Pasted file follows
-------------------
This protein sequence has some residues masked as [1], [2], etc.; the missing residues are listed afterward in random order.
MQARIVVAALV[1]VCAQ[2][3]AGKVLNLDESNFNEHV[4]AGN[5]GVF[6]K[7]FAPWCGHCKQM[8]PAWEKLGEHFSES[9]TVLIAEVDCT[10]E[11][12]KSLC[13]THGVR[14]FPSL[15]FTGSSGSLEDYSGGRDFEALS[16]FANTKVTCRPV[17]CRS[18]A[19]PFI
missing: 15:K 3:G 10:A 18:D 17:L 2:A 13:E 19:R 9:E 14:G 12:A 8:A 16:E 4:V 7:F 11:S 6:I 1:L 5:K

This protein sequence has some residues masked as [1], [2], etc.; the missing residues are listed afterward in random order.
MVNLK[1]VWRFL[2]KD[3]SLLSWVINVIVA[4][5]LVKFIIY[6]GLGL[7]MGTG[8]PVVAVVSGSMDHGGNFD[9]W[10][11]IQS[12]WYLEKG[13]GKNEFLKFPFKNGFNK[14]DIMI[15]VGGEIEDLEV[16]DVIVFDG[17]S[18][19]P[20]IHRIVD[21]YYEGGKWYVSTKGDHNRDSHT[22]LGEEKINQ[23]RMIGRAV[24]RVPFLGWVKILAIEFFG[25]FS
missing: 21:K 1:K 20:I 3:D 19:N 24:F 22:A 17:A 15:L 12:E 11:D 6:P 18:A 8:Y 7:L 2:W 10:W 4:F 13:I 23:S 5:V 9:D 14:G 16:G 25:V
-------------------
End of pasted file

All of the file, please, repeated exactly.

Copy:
This protein sequence has some residues masked as [1], [2], etc.; the missing residues are listed afterward in random order.
MQARIVVAALV[1]VCAQ[2][3]AGKVLNLDESNFNEHV[4]AGN[5]GVF[6]K[7]FAPWCGHCKQM[8]PAWEKLGEHFSES[9]TVLIAEVDCT[10]E[11][12]KSLC[13]THGVR[14]FPSL[15]FTGSSGSLEDYSGGRDFEALS[16]FANTKVTCRPV[17]CRS[18]A[19]PFI
missing: 15:K 3:G 10:A 18:D 17:L 2:A 13:E 19:R 9:E 14:G 12:A 8:A 16:E 4:V 7:F 11:S 6:I 1:L 5:K

This protein sequence has some residues masked as [1], [2], etc.; the missing residues are listed afterward in random order.
MVNLK[1]VWRFL[2]KD[3]SLLSWVINVIVA[4][5]LVKFIIY[6]GLGL[7]MGTG[8]PVVAVVSGSMDHGGNFD[9]W[10][11]IQS[12]WYLEKG[13]GKNEFLKFPFKNGFNK[14]DIMI[15]VGGEIEDLEV[16]DVIVFDG[17]S[18][19]P[20]IHRIVD[21]YYEGGKWYVSTKGDHNRDSHT[22]LGEEKINQ[23]RMIGRAV[24]RVPFLGWVKILAIEFFG[25]FS
missing: 21:K 1:K 20:I 3:D 19:N 24:F 22:A 17:A 15:L 12:E 11:D 6:P 18:A 8:Y 7:L 2:W 10:W 4:F 13:I 23:S 5:V 9:D 14:G 16:G 25:V